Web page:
Skip to main content

Niagara Falls

 

Arguably the world's most famous waterfall, or rather a set of waterfalls, Niagara Falls may not need much of an introduction, as it is a very popular tourist attraction in both New York State and the Province of Ontario, a destination of plenty of honeymooning couples, vacationing families and college students out for a good time for a weekend. Niagara Falls is also the site of many daredevil activities over the years, such as tightrope walking and going over the falls in a barrel. It is always nice to have a bit of a refresher, of course.

Niagara Falls is made up of two main waterfalls, American Falls (also known as Rainbow Falls), which is on the American side of the border and Horseshoe Falls (also known as Canadian Falls), where the border between the United States and Canada crosses. There is also a smaller waterfall on the New York side of the border, which is Bridal Veil Falls. The height of the waterfalls are impressive, with Horseshoe Falls measuring at 170 feet in height and American Falls being 180 feet tall, but the flow of the waterfalls is more impressive as the water works its way down the Niagara River on its way from Lake Erie to Lake Ontario. However, the majority of the water from the Niagara River is diverted for power generation, which is impressive when you think of it.

I find that the atmosphere on the New York side of Niagara Falls is more natural in nature, probably because Niagara Falls is the site of Niagara Falls State Park, which is the oldest state park in the United States. There's also Whirlpool State Park and Devil's Hole State Park a little further downstream along the Niagara River. On the Canadian side, Niagara Falls feels more festive in nature, since you have other attractions and entertainment options around the falls, as well as in the Clifton Hill area of Niagara Falls, Ontario. I tend to think that the Canadian side has better views of Niagara Falls, but there is plenty to see on the American side as well. Niagara Falls may have been among one of the first waterfalls I've ever seen (although it could have been Mine Kill Falls in Schoharie County), as my family took a vacation to Niagara Falls the summer before I turned 6 years old. It was at my insistence that we went there, from what I've been told. The following photos are of photos I've taken on the American side of Niagara Falls.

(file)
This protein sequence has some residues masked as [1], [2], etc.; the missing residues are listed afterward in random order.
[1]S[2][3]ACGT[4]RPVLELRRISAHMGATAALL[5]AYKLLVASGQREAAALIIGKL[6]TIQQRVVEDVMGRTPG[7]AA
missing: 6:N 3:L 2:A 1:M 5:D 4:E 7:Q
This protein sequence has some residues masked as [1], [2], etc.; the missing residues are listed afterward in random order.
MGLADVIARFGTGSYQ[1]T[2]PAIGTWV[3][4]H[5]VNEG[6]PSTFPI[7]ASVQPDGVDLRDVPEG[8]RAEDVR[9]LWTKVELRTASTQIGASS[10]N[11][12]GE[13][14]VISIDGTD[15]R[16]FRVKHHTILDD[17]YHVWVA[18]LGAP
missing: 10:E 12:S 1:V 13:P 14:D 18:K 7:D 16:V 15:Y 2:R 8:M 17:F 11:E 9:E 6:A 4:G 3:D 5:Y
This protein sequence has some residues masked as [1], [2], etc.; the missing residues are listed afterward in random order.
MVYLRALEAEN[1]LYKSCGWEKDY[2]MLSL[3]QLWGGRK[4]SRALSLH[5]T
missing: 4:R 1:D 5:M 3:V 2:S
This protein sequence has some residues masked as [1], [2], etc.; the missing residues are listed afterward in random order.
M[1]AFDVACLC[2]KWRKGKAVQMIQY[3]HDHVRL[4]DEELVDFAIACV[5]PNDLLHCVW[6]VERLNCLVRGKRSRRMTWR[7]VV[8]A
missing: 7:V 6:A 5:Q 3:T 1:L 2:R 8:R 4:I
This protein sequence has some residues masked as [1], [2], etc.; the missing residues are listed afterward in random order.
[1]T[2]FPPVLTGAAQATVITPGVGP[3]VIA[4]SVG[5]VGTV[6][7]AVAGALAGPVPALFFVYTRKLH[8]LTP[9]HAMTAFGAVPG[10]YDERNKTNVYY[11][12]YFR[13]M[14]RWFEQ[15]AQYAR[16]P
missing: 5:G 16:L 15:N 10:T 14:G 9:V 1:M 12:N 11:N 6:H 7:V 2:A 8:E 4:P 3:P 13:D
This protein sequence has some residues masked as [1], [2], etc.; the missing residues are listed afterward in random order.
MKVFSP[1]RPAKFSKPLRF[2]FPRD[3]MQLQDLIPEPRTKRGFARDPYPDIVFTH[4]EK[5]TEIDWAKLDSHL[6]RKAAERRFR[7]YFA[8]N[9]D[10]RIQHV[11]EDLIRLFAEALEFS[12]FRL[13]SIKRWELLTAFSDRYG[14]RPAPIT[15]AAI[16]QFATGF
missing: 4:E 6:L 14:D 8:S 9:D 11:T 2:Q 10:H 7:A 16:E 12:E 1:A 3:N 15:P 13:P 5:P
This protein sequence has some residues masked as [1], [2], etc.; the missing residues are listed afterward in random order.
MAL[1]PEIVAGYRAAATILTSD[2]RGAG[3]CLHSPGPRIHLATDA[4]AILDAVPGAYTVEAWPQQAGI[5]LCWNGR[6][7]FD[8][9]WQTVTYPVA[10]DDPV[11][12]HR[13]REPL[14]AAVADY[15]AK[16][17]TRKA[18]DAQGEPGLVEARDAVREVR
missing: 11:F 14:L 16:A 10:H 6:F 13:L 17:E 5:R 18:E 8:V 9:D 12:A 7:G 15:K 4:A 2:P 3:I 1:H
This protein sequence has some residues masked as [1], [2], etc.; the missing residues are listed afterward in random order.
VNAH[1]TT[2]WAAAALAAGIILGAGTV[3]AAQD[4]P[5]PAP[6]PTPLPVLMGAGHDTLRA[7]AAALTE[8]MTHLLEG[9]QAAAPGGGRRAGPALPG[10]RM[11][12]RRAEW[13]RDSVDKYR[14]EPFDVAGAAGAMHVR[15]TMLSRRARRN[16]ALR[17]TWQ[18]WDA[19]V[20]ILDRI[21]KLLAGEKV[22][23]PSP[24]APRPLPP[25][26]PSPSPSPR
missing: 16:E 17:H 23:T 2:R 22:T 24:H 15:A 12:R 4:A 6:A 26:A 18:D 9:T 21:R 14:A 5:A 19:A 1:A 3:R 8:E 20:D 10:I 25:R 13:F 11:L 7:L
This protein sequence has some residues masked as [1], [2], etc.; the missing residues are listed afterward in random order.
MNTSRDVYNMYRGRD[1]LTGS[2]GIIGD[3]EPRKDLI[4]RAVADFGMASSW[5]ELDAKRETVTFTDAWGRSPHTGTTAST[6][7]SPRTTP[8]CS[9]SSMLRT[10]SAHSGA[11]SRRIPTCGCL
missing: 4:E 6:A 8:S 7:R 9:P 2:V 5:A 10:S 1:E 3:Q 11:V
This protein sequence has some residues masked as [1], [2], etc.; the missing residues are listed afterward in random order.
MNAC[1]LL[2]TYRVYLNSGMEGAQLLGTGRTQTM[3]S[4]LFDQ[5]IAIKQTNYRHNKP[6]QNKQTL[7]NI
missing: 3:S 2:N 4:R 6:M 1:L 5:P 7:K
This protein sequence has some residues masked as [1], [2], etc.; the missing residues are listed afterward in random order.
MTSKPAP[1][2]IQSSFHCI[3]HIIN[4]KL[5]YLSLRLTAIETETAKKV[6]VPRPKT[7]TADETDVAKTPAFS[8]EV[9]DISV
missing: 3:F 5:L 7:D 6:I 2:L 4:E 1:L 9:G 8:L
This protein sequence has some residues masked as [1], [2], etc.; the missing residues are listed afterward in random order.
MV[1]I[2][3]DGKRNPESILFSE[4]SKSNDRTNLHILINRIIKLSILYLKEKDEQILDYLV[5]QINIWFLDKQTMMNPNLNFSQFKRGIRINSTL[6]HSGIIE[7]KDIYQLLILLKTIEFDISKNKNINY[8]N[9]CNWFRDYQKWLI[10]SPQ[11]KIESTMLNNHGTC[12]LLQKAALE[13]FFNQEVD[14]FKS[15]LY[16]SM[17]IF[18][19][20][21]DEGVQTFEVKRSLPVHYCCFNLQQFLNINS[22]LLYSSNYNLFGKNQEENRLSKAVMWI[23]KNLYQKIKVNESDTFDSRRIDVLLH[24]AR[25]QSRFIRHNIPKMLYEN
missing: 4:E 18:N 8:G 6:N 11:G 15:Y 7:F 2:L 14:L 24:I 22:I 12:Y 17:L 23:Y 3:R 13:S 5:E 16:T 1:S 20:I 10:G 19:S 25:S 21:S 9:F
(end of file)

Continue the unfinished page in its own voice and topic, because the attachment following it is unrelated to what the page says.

One of the bridges to Goat Island, which separates the American Falls from Horseshoe Falls.

Part of the skyline of Niagara Falls, Ontario as seen from the top of American Falls. Some of the buildings that can be seen include the Tower Hotel (also known as the Konica Minolta Tower) and the Fallsview Casino Resort. The Skylon Tower is also in the Canadian side of Niagara Falls, but is slightly out of view from this photo.

American Falls.

A view of the Niagara Falls Observation Tower. The observation tower is said to the only area on the American side of the falls that allows you to have a panoramic view of both the American Falls and Horseshoe Falls. I can see good views of both falls from the Rainbow Bridge as well the Canadian side of the Niagara River, but for Americans like myself, that requires having a passport on hand.

American Falls, with Horseshoe Falls in the background.

Another view of both American Falls and Horseshoe Falls. The mist generated by the water gushing down Niagara Falls is neat and can be seen from a few miles away on the Niagara Scenic Parkway or I-190.
There's that famous mist again.

American Falls as seen from the Observation Tower. You can make out the boat for the Maid of the Mist tour on the river.

The Rainbow Bridge, which is 950 feet in length and spans 202 feet above the Niagara River, all while approximately six billion pounds of water flow under the bridge every minute. The bridge was built in 1940 and 1941, after the Honeymoon Bridge collapsed in 1938 due to damage from ice. I'm a big time enthusiast of both bridges and waterfalls, so it goes without saying that the Rainbow Bridge is my favorite crossing of the Niagara River (the Peace Bridge is second on that list, for anyone who is curious).

American Falls again, with a view of Horseshoe Falls in the background.

American Falls, complete with a walkway to get close to the falls.

Horseshoe Falls, with the Maid of the Mist boat.

American Falls.
Probably the best view of the Horseshoe Falls that I photographed from the observation tower.

One last view of American Falls and Horseshoe Falls from the observation tower.

Looking up at the observation tower.

As you can see, it's a long way up to the observation tower.
A view of Niagara Falls, Ontario from pretty close to river level. There's that Skylon Tower that I referenced earlier.

Mist from American Falls.

Some tourists looking at American Falls.